House Will Push Back Votes on More Permanent Tax Credits

The House, which passed one permanent extension of an expired business tax break, will delay any action on other so-called extenders until at least June following the demise this week of the Senate’s two-year tax break patch.

House Republican leaders on Friday finalized plans for floor action for the coming week that did not include proposed individual bills some GOP lawmakers want, and action on any of the separate measures is unlikely in the coming brief work period.

Senior GOP aides said the House would put off further action on five remaining permanent tax-break extensions that passed out of the Ways and Means Committee until next month. Lobbyists said the House likely would move next on a $73 billion proposal (HR 4457) by Pat Tiberi, R-Ohio, to make permanent the $500,000 cap for small business expensing.

Tiberi and other supporters of small business tax incentives had hoped to tap momentum from the House passage, 274-131, of a $156 billion permanent extension of the research and development tax credit (HR 4438) on May 8.

But Boehner and other GOP leaders signaled Friday they would pivot the week of May 19 to a proposal (HR 4031) to make it easier fire and demote Department of Veterans Affairs officials.

John J. Pitney Jr., a political scientist for Claremont McKenna College, said the delay increased the chances that a final tax deal would not be cut until after the election. He said House Republicans were seizing on a hot political issue — a backlog in veterans’ disability claims — and also taking care to build more consensus on taxes in coming days.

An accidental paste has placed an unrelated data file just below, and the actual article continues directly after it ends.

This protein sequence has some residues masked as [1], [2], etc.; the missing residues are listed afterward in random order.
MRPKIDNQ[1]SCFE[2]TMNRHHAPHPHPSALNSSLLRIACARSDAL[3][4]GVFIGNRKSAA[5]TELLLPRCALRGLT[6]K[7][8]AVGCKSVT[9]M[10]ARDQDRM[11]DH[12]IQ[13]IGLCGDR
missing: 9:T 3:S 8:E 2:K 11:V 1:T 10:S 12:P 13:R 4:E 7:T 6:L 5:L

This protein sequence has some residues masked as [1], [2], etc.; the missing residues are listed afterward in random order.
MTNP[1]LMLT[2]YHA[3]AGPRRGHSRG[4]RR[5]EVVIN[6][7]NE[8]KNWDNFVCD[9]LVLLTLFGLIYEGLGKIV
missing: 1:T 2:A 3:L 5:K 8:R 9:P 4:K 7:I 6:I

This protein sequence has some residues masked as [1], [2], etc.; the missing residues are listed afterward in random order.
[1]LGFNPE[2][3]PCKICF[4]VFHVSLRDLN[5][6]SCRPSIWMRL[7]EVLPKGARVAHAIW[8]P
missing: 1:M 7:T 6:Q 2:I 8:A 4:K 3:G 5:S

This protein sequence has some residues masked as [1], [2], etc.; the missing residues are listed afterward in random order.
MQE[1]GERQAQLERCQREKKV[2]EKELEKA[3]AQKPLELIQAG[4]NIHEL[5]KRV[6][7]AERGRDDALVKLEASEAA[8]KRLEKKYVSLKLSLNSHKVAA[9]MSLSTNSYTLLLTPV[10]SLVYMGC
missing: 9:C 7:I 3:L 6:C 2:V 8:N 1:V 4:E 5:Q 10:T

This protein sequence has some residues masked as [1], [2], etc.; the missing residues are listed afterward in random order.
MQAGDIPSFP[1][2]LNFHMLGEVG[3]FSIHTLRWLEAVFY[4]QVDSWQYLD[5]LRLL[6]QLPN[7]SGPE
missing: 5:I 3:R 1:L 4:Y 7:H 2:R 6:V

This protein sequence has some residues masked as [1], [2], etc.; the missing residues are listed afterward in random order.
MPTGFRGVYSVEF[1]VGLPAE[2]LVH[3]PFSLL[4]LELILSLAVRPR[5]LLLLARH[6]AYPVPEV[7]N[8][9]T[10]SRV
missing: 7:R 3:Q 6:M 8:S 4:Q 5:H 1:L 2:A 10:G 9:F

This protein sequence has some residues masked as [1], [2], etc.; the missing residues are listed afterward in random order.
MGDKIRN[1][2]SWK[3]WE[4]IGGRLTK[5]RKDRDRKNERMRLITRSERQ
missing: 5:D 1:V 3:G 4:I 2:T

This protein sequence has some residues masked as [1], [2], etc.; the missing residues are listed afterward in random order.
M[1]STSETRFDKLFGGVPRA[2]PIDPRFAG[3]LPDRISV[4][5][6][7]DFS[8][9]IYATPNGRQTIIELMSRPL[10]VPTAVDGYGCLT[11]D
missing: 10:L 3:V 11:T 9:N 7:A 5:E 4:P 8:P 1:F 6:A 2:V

Pitney said the collapse of the Senate tax-break proposal demonstrated the volatility of tax-related issues in an election year. He said pending permanent tax break extensions in the House, could draw opposition from both parties. “The research and development tax credit is easier to explain than the others: China is getting ahead on research and we need to keep up. The other extenders need more care and feeding,” Pitney said.

A prolonged tax stalemate loomed after the unraveling of support for a two-year tax break extension plan in the Senate. The Senate by a 53-40 vote on Thursday fell short of the 60 votes needed to invoke cloture on a substitute amendment to the House-passed vehicle (HR 3474) for the stopgap plan (S 2260).

Rep. Ron Kind, D-Wis., said Friday that Democratic leaders would redouble efforts to expand a crucial core of opposition in their caucus to permanent tax break extensions on the grounds that they lack offsets to match their cost. On the research and development tax credit, 62 Democrats broke ranks to vote with Republicans.

“The president and the administration have made clear they want offsets. On the last vote, we had the votes to sustain a presidential veto,” Kind said.

He said there was a good chance of more opposition from Democrats and possibly from some Republicans on pending tax break extensions because of concerns raised by fiscal watchdog groups about the $310 billion combined price tag of all six permanent tax break extensions.

Only one Republican, John Campbell of California, voted no on the research and development tax credit. He cited his desire to eliminate tax breaks in order to lower tax rates. Campbell’s argument could resonate in coming days as Republicans look to rally their base in the primary election season.

Kind said the decision by GOP leaders to delay votes on permanent extension was a sign of doubts about the outcome of floor votes. Kind said he would vote no in solidarity with party leaders on the small business expensing bill, even though he is a co-sponsor.

Kind said would take a similar stand on another small business bill he backed with Rep. Dave Reichert, R-Wash. Reichert’s bill (HR 4453) would make permanent the shorter five-year recognition period for built-in gains (BIG) taxes on some S corporations.